Since 2009, Price, an orthopedic surgeon, has been a member of the American Association of Physicians and Surgeons (AAPS), a group whose members sign a “declaration of independence” renouncing payments from third-party payers, whether government or private insurers. Their journal has published articles opposing taxes on cigarettes, linking abortion and breast cancer, doubting whether HIV causes AIDS, and opposing mandatory vaccinations. They oppose regulating medical practice even as far as hospital peer reviews, and are fiercely for free-market medicine. Continue reading

Pro-Choice Friday News Rundown

phone-operator

Time to call your senators!

Happy 2017, readers! I hope the first days of this new year have brought you happiness, love, joy, and hope.

Not that you needed a reminder, but we are mere days away from having a narcissistic, Twitter-addicted, habitual liar, and numbskull as our president.

  • Everyone knows he’s a prolific teller of untruths, including the Washington Post, who gave “The Donald” ALL THE PINOCCHIOS for his bazillion lies in 2016. Hope they’re ready for another blockbuster year! Actually … #MakeThatFour (WaPo)
  • Senate Majority Leader Chuck Schumer has hijacked Donald Trump’s campaign slogan and flipped the script to reveal the truth — by repealing the Affordable Care Act, Trump and the GOP want to “Make America Sick Again.” (Politico)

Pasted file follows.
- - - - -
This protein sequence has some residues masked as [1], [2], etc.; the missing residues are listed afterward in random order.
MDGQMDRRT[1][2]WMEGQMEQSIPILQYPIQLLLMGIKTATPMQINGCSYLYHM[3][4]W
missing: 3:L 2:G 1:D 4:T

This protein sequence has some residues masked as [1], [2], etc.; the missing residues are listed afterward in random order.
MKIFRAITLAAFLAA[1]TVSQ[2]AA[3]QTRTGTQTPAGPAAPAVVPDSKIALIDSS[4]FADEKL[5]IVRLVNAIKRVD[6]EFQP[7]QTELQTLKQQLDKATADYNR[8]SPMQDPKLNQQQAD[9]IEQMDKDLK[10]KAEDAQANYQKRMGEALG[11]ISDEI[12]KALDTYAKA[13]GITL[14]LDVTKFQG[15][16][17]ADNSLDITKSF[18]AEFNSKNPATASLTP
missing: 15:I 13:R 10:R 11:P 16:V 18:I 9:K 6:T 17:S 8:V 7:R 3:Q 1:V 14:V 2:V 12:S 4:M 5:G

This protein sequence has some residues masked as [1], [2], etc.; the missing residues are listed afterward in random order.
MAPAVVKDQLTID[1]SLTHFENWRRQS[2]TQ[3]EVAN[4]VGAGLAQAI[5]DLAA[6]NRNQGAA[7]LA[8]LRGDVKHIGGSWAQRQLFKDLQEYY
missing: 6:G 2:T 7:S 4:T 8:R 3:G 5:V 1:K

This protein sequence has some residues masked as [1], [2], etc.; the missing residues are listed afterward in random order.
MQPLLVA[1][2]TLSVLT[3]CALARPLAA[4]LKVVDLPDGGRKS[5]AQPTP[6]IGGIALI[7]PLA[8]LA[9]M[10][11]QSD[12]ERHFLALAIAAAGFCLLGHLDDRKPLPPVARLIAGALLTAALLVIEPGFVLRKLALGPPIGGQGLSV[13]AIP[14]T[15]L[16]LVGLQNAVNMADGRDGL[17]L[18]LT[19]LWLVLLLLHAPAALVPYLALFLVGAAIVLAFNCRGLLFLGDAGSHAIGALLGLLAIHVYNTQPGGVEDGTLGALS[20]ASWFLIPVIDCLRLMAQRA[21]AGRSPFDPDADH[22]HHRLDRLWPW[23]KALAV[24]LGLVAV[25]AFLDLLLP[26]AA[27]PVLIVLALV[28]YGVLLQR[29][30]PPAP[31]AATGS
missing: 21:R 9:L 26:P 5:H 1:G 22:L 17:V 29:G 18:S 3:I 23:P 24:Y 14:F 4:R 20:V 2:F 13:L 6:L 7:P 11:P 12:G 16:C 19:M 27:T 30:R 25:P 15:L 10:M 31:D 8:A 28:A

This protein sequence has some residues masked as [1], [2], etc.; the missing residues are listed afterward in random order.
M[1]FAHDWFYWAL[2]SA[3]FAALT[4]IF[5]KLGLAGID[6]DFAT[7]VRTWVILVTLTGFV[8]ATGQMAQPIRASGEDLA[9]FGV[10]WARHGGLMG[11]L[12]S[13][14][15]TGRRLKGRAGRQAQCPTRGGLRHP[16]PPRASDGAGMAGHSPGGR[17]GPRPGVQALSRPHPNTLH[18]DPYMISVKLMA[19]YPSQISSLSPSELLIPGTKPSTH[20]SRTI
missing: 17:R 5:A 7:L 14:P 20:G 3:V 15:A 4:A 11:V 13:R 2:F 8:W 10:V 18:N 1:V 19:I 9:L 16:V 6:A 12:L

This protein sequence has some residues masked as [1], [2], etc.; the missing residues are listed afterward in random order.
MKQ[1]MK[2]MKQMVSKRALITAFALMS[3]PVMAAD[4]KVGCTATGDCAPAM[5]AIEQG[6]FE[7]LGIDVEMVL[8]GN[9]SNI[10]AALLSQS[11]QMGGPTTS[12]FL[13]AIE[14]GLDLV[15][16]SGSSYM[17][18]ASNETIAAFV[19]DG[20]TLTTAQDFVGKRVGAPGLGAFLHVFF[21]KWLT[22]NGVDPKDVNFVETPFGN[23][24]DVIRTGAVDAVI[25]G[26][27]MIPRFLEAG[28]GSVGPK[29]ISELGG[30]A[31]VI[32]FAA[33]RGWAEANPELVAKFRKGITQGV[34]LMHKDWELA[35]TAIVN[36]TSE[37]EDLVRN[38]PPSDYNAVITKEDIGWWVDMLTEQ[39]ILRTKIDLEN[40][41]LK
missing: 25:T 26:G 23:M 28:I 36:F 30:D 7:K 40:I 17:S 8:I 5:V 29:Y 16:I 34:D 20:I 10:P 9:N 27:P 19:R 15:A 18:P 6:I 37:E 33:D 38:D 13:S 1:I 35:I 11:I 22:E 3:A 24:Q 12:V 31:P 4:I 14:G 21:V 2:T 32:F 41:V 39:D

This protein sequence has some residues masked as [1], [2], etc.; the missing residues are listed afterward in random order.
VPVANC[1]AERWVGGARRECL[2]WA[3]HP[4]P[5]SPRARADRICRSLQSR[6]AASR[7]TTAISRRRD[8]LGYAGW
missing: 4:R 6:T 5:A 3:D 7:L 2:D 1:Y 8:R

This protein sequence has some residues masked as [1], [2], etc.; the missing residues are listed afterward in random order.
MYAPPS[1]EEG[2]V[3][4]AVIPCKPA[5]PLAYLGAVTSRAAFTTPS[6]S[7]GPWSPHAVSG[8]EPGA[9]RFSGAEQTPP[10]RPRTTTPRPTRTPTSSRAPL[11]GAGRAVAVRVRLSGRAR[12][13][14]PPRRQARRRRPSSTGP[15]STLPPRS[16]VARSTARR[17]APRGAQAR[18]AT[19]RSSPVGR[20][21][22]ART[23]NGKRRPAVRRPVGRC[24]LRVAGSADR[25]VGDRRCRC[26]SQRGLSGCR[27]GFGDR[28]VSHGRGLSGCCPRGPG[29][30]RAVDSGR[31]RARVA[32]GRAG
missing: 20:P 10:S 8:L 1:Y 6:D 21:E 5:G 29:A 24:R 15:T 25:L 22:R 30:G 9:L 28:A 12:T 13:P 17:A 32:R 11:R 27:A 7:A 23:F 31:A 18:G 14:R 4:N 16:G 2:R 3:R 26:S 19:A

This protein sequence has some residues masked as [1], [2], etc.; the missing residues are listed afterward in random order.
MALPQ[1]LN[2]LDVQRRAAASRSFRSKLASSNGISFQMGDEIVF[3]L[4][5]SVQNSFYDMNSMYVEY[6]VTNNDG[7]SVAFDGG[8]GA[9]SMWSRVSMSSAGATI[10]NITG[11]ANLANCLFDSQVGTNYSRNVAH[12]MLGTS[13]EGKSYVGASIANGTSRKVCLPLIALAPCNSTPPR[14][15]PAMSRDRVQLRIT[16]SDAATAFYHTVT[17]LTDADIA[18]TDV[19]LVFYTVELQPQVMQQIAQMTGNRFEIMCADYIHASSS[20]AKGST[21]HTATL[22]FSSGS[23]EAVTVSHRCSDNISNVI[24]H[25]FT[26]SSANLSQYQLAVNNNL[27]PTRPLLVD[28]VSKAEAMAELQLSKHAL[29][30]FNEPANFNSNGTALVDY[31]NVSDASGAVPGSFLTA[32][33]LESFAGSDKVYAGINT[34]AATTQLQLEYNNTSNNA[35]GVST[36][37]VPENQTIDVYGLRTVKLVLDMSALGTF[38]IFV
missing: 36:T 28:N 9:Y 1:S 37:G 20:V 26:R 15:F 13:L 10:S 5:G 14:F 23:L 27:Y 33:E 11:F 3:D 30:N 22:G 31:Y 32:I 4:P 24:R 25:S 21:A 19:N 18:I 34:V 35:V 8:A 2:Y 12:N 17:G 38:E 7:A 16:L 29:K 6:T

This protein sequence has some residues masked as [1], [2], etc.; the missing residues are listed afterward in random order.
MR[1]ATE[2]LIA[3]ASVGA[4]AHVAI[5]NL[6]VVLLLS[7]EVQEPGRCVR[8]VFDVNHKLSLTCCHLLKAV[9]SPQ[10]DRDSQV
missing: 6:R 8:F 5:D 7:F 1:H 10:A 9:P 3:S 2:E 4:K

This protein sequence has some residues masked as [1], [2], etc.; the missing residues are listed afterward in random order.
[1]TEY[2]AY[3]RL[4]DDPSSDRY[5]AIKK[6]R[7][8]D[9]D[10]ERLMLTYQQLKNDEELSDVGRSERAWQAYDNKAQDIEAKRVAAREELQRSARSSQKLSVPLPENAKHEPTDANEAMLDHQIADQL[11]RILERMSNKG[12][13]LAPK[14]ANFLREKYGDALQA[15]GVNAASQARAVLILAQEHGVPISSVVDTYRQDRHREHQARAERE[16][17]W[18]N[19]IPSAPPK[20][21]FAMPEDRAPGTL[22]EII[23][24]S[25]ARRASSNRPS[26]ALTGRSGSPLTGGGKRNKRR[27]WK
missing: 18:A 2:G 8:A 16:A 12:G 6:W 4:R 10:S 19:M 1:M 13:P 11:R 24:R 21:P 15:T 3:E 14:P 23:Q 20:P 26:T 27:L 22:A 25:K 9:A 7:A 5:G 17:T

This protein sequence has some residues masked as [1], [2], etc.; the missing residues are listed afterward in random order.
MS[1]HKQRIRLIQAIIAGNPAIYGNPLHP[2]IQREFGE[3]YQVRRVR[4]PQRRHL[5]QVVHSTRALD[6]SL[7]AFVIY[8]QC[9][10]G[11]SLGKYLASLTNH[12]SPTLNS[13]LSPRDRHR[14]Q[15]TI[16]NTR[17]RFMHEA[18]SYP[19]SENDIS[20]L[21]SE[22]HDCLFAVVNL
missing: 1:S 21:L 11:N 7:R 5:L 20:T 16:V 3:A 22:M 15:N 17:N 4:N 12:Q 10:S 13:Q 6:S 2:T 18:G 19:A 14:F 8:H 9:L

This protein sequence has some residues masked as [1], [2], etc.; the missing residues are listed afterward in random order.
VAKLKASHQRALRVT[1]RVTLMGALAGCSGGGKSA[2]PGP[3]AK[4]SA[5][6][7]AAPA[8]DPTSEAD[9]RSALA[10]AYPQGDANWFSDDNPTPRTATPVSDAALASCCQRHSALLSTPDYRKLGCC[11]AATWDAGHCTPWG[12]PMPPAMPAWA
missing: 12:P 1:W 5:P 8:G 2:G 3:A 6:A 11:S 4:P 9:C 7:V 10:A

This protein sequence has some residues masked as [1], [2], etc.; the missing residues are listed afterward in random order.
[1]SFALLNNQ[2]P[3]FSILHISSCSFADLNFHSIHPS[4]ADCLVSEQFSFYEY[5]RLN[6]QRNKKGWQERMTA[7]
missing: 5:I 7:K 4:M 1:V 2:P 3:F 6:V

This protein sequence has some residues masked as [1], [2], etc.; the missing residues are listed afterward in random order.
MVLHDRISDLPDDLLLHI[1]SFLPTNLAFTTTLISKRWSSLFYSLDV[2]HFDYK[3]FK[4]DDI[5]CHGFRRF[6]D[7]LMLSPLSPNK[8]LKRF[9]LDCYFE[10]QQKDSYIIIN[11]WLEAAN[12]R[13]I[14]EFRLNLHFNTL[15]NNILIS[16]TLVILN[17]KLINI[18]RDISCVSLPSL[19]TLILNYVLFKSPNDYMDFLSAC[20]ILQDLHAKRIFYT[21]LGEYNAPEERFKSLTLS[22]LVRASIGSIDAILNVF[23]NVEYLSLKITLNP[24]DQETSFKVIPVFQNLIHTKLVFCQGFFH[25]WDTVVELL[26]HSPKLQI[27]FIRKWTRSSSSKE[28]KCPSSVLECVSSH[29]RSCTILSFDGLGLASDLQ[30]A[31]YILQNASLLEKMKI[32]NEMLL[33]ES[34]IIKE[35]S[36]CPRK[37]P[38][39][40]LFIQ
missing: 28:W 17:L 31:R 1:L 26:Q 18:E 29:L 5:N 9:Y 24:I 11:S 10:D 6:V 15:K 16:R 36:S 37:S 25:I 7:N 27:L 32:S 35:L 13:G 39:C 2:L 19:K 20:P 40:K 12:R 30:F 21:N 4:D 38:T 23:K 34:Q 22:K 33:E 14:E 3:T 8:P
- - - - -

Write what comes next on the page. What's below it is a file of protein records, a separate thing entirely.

• Ugghhh. Paul Ryan … what can we even say? He has sucked in the past, he sucks at the present, and he will continue to suck in the future. He spearheaded last night’s repeal of the Affordable Care Act, which will strip Planned Parenthood of all federal funding. And the irony is, the funding he wants to strip from us DOES NOT GO TOWARD ANY ABORTIONS. The Hyde Amendment banned federal monies going toward abortion care in 1976. The money Speaker Ryan wants to rob from us is Medicaid payouts for low-income patients who receive preventive and diagnostic care and low-cost or free condoms and contraceptives. This is heartlessness and cruelty on a savage level. So today, our advocates are hand-delivering 80,000 petitions to Ryan’s office to express just how furious we are! (NY Mag) *Sadly though, we could lose our federal funding as early as next month*
  • Sen. Robert Stivers (R-Kentucky) is championing a 20-week abortion ban in the state because he thinks when women consent to sex, they also consent to pregnancy. Guess a-freaking-gain, pal. (Raw Story)
  • A federal judge in Texas decided that doctors, who take an oath to help people and never cause harm, can deny patients care on the basis of gender identity and history of abortion. (Rewire)